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19 votes
Accepted

Is this a valid "easy" proof that two free groups are isomorphic if and only if their rank is the same?

Let me write out, in full, what the "only if" direction says: If there exists an isomorphism between the free group $F(A)$ and the free group $F(B)$ then $A$ and $B$ have the same ...
Lee Mosher's user avatar
  • 121k
7 votes

Is this a valid "easy" proof that two free groups are isomorphic if and only if their rank is the same?

Your proof is not valid. A valid proof must show that no map between them is an isomorphism; you've just shown that this particular map you've described is not an isomorphism. Note that there are maps ...
Sambo's user avatar
  • 6,356
6 votes
Accepted

A group isomorphic to $\mathbb{Z}_2\times\mathbb{Z}_2\times\mathbb{Z}_3$

The isomorphisms are given by: $$\begin{align} \varphi: G\times (H\times K)&\to G\times H\times K,\\ (g, (h,k))&\mapsto (g,h,k);\\ \psi:G\times H\times K&\to (G\times H)\times K,\\ (g,h,k)&...
Shaun's user avatar
  • 45.2k
5 votes

Isomorphism theorem misunderstanding

The notation $A/B$ only makes sense (as a group) when $B$ is a normal subgroup of $A$. In general, we do not require that $H$ contains $N$ for the theorem holds. However, the equality $HN/N = \{hN : h ...
azif00's user avatar
  • 20.8k
4 votes

Is this a valid "easy" proof that two free groups are isomorphic if and only if their rank is the same?

I think you have proven that there can't be any isomorphism between $F(A)$ and $F(B)$ that maps elements of $A$ onto elements of $B$. It's natural to think that any isomorphism must be like this, but ...
Ben Millwood's user avatar
  • 14.2k
3 votes

Are these two groups $\mathbb{Q}[x]$ and $\mathbb{Q}$ under addition isomorphic or not?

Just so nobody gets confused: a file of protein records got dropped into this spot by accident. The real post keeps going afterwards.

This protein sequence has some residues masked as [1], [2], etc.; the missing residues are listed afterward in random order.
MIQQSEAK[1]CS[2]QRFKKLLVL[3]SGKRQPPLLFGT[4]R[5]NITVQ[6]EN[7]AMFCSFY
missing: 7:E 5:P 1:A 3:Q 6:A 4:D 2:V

It's easy to show the following proposition: Let $A, B$ be divisible and torsion-free abelian groups, then they are canonically $\mathbb Q$-vector spaces, and any group homomorphism $\rho:A\...
Just a user's user avatar
  • 15.5k
3 votes
Accepted

Subgroup of braid group $B_3$ isomorphic to itself

The covering-space argument is described in the following picture: At the top we have a 2-complex, with fundamental group $B_3$. It is precisely the presentation complex of the presentation $\langle ...
user1729's user avatar
  • 31.1k
3 votes

Subgroup of braid group $B_3$ isomorphic to itself

Anyway I managed to find out a solution: $N$ is generated by $xyxyx$ and $yxyxy$. This is found by somewhat "brute force" search by hand. I expect some more elegant explanation though.
atzlt's user avatar
  • 562
1 vote
Accepted

proving that $A_n/\operatorname{ker} \beta \cong \operatorname{ker} \alpha_{n - 1}.$

Since you have already thought about this a bit, I will give you the details. To do this canonically, let us start with the exact sequence $$A_{n+1}\xrightarrow{\alpha_{n+1}}A_n\xrightarrow{\alpha_n} ...
SomeCallMeTim's user avatar

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